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Beethoven: Piano Concertos Nos. 1 & 3 / Michelangeli, Giulini
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He leaves his competitors lagging far behind. Mostly because ABM's approach is totally Beethovenian, it is the first and only time this concerto is played with all the bravura, heroism, dramatism, sincerely conveying Beethoven's passionate feelings.
Most pianist approach the first three piano concertos as if they were sort of Mozartian. Plenty of examples: Maurizio Pollini, Vladimir Ashkenazy, Martha Argerich, Vladimir Horowitz, Emil Gilels, even the great Sviatoslav Richter. They believe that all compositions classified as belonging to Beethoven's early compositions are to be seen as rather immature, and consequently bearing the stamp of 18th century classicism. The C major concerto is Op. 15. The Pathetique piano sonata is Op.13. Now has anybody ever heard the Pathetique has been labelled immature?
Or Mozartian, or even Early? Nonsense. Beethoven was 28 when he finished Op. 15, a wholly mature composer. And so does ABM understand: he plays it as a grand concerto; he is right, it is a great piano concerto, one of the greatest.
All the approach is incredible: scales sound so breathtakingly as if you were in a roller-coaster or skiing down the Monte Bianco (let's remember, in passing, ABM was a ski champion). Trills are also so giddy you wonder how ABM manages to keep his balance. His tempo, few rallentandi, are fascinating, his expression incomparable, his sound loudness control marvelous, he sounds colourful, deep, in total mastery. In my opinion it is not only by far the best rendition of the C major piano concerto, it is also high quality music. I rank this CD as the best music I have in my collection.Read more ›
Late in his career, Michelangeli found a soul mate in Giulini, both committed to old-fashioned, intense, personal musicmaking. The First concerto starts off broadly, and one imagines this will be an exercise in patience, but the minute Michelangeli enters, you can't help but be riveted. It's not that he employs fireworks a la Horowitz--if anything, the playing is fairly relaxed. It's all in the pianist's total command of each note, thanks to his legendary touch. The simplest scale is completely captivating. (It was a regular habit of Michelangeli's to choose 'simple' music like this concerto, which even a good student can manage, just to hypnotize the audience with his artistry.)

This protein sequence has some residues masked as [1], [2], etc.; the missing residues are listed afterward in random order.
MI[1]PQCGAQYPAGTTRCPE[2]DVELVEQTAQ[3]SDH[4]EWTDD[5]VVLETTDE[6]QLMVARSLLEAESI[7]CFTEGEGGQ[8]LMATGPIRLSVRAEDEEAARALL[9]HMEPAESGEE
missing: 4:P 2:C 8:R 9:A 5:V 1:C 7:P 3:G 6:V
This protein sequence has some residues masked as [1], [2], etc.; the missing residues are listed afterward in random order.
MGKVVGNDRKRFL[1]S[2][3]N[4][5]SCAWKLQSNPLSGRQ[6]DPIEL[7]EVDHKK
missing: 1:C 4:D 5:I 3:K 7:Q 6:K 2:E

The Third concerto is cut form the same cloth. It's soulful, reticent, and deeply felt. Since the keyboard writing is more difficult in this work, we get to hear the magic he could pull off in terms of balance and tone. I don't know how many listeners exist for this kind of music-making, but I'm very grateful that it has been preserved on records.
Concerto n.1: Perhaps the best of the set, this reading is completely Beethovenian and highlights the composer's idiosyncrasies, which Haydn--quite surprisingly--disliked in his pupil's first set of piano sonatas (op.2). Michelangeli's sound and dynamic control are magisterial. There are plenty of moments to cherish throughout; and any reviewer would have a hard time deciding which points to highlight. Nevertheless, the first movement's cadenza, the phrasing of the entire second movement, and the lilt and gaiety of the third--especially the bounce of the theme of the rondo, which most pianists play slovenly, disregarding Beethoven's careful phrasing markings, which confer a characteristic 'bounce' to the theme--cannot but remain engraved in any listener's minds. Under Giulini's baton, the orchestra is perfectly paced and is both thrilling and immensely expressive.
Concerto n.3: The tempo of the concerto is appropriately slower than usual: the cut time on most printed scores score is a misprint, for it is not contained in the manuscript. Consequently, this reading is highly tragic and elegiac. Michelangeli, as often was the case in live performances, is in supreme form, with a sound whose suggestive beauty is unique. The first movement is permeated by a looming gravity that is both solemn and hovers impeccably--stylistically--between Classical and Romantic. The concerto op.Read more ›
Most Recent Customer Reviews
This is the hi-resolution remastering so the sound is at least half decent. The world's best orchestra is best appreciated in other recordings than this though, which is thick and... Read morePublished 12 months ago by Arne Sande
I've heard the argument that these concertos are supposed to sprite, lively, youthful and light. I think they can be played that way or you can have the immensely rhythmic,... Read morePublished 21 months ago by ConTroppo
,,, or it would be, if it weren't Michelangeli. Passion plus precision, heart plus discipline. You won't find better performances of these concerti.Published on February 4, 2014 by Peter Flynn
By far - the best performance of these two concertos I've ever heard. I would have loved to give it a sixth star.Published on June 17, 2013 by Ela Green
I have old LP and cassette versions of the Concerto #1 and something has gone wrong, in my view, with this CD version. Read morePublished on June 11, 2006 by W. C. Rice
This is a wonderful CD, at an excellent price. The interpretation of the First Piano Concerto does allow Beethoven to be Beethoven, as another reviewer has remarked. Read morePublished on May 26, 2002 by Gontroppo
Oh, dear friends, after reading the reviews that preceed this minor contribution by your fair simpleton, where to begin? Read morePublished on April 6, 2002 by HarryKerryJr